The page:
Auf der CD “Die Scherben” findet man unter anderem Tracks diverser Sampler, Songs von der Split mit Stahlwerk 9 und die unbekannten Darbietungen “Prometheus” und “Pripadok”. Des Weiteren serviert man mit “Rush” ein Depeche Mode-Cover, welches einst auf dem russischen Industrial Tribute-Sampler “Rush For Black Celebration” verewigt wurde. Ebenso sind Beiträge von den Komponisten und Musikern Nikolay Lepesa, Ivan Polikarov, Sergey Wassiljew, Anna Antropova, Seung Hui Cho und Peter Tschaikowski zu finden. Dadurch ist das Resultat unglaublich variabel ausgefallen und man zeigt atmosphägrische Perlen, die teils in bedrohliche Dronen münden.
Auch gelungen ist die Tatsache, dass dieses Album nicht vorhersehbar ist – ein ruhiges Klavierspiel bahnt sich seinen Weg, cleaner Gesang ist vorhanden und dank zunehmender Dramatik schlägt das Ganze mitunter gar in Klassik um.
Nicht minder begeistern kann das bereits erwähnte Depeche Mode-Cover, welches die musikalische Offenheit von Sal Solaris präsentiert. Ähnliches taten die Musiker schon auf dem Rundling “Der Ruf”, auf dem man mit den letzten beiden Darbietungen ebenfalls fremdes Terrain betrat. Während diese jedoch nicht in das sonstige Klanggefüge passten, reiht sich das Depeche Mode-Cover gelungen ein.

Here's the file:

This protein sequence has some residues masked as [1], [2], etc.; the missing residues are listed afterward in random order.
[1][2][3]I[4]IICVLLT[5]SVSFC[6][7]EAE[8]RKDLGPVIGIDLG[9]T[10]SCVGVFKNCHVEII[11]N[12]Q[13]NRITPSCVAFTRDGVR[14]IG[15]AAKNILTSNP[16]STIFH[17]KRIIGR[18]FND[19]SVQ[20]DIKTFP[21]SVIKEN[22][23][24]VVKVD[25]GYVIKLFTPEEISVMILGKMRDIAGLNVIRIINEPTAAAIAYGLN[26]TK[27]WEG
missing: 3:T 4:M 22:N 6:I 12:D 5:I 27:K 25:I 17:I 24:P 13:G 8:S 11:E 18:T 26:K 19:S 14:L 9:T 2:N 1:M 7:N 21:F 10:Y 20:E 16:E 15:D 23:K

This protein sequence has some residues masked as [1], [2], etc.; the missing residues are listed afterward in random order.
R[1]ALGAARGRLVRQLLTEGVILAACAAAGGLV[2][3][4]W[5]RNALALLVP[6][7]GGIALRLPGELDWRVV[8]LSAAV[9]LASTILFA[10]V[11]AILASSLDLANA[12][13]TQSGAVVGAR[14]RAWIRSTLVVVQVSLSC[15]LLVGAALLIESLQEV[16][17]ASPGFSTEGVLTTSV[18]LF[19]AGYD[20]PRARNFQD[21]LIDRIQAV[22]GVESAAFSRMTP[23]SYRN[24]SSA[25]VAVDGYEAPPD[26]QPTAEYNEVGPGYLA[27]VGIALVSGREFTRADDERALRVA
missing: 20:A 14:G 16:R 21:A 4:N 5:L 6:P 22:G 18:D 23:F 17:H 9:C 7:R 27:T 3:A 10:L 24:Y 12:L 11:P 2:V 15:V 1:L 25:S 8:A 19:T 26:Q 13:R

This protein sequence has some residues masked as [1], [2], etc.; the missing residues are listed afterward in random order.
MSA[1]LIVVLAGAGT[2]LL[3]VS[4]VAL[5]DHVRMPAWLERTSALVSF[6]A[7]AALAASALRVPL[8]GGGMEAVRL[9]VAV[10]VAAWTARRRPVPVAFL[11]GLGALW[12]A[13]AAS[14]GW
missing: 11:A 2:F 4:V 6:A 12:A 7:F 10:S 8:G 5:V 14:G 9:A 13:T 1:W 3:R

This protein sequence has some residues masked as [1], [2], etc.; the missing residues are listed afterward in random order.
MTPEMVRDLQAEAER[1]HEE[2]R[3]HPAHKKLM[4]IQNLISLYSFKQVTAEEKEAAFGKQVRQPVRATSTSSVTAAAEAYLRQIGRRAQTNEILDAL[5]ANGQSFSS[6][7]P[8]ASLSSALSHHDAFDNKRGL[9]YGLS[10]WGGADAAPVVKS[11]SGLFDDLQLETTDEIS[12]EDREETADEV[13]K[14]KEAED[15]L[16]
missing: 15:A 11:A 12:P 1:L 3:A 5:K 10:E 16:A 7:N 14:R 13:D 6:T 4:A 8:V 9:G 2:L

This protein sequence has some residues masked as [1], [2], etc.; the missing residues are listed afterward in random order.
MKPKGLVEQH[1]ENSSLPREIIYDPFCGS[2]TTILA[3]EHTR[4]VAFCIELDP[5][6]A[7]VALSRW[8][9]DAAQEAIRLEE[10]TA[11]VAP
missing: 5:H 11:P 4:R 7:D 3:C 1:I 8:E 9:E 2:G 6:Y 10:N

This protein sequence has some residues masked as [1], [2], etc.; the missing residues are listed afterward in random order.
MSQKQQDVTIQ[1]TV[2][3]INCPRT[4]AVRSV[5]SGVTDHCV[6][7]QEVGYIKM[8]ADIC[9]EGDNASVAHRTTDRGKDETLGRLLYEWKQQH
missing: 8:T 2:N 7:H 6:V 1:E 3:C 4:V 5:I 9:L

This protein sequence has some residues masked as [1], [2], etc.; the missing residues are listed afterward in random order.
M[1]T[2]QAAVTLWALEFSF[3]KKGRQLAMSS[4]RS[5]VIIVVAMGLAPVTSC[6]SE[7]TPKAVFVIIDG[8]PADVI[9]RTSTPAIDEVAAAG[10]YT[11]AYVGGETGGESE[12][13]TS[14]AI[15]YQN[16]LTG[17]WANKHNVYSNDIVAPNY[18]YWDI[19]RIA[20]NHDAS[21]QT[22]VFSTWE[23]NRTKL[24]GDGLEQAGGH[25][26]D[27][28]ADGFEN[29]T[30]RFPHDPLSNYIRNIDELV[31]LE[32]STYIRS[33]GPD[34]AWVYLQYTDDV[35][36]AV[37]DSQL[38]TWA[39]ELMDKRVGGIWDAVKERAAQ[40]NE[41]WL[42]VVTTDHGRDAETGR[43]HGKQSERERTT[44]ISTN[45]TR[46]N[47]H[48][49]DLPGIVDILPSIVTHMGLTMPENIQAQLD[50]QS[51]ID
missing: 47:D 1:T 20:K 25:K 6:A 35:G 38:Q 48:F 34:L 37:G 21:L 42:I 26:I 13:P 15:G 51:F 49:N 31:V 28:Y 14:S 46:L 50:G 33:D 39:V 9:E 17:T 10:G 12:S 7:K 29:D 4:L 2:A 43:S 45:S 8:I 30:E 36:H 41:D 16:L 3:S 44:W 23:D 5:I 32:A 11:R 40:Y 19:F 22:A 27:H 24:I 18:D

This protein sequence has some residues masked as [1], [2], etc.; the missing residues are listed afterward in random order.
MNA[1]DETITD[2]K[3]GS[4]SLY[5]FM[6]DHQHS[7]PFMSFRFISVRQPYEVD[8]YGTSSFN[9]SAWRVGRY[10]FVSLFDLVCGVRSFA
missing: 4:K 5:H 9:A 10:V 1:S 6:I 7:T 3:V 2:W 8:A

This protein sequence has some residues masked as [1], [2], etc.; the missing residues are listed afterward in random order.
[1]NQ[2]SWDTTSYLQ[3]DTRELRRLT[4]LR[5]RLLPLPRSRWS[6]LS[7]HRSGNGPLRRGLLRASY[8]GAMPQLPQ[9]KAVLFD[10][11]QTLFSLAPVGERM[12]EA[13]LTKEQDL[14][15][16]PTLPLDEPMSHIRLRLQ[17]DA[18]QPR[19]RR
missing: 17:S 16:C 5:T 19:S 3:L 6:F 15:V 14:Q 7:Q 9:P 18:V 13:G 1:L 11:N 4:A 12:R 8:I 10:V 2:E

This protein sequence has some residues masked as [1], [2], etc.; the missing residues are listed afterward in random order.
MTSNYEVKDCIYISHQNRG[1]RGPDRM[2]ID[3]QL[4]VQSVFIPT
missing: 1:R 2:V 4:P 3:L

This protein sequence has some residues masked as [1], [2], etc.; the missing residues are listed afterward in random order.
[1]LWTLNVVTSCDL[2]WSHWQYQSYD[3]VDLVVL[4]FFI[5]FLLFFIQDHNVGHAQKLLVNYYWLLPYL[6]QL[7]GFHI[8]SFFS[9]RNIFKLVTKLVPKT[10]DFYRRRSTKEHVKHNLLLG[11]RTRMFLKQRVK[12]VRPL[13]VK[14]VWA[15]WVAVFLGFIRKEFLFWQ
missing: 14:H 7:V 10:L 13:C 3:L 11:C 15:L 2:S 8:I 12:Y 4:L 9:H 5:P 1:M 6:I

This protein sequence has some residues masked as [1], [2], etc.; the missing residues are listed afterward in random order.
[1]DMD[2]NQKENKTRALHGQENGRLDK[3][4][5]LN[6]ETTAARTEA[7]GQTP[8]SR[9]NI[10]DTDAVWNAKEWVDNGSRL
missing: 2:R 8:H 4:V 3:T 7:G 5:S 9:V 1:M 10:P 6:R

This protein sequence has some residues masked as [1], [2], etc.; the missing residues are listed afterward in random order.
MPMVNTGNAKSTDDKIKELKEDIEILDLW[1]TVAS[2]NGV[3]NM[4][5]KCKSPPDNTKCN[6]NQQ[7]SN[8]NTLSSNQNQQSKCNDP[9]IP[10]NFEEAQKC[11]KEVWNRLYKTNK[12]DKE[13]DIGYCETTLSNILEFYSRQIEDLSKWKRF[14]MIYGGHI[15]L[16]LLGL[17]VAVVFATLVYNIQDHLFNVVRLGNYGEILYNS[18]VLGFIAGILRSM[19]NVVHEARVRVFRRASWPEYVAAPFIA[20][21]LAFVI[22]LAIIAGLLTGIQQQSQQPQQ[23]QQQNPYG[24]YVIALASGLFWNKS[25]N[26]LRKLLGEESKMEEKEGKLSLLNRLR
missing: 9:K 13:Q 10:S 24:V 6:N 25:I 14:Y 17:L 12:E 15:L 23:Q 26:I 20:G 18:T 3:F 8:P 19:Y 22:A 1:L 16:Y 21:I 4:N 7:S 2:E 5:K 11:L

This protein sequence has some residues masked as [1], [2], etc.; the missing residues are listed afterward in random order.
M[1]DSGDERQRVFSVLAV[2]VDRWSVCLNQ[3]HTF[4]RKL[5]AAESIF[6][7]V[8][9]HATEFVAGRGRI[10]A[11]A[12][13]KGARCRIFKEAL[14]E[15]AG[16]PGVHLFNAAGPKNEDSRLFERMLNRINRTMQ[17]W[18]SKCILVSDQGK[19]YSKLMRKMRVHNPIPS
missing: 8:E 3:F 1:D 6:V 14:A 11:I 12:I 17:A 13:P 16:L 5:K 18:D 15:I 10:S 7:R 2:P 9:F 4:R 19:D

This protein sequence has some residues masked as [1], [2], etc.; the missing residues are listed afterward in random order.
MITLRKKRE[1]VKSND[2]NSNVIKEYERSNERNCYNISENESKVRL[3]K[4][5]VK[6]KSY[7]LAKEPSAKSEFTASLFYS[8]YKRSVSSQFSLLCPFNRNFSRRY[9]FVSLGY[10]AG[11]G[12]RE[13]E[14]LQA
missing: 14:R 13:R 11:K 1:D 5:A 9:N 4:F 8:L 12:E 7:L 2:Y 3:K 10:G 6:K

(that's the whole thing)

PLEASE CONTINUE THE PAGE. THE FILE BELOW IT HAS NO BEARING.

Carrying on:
Einen expliziten Track zu benennen, fällt in diesem Fall trotzdem schwer, denn es gibt nur funkelnde Diamanten, die den Hörer mit ihrer Atmosphäre in surreal anmutende Welten entführen. Mitunter ist auch ein spaciger Einschlag zu vernehmen, was hervorragend passt.
Obwohl “Die Scherben” kein neues Werk darstellt, so unterstreichen Sal Solaris abermals ihre unangefochtene Spitzenposition im Sektor des russischen Post Industrial, der mit Drones und finsterem Ambient veredelt wird und wahrhaftiges Kopfkino beschert – meine absolute Empfehlung!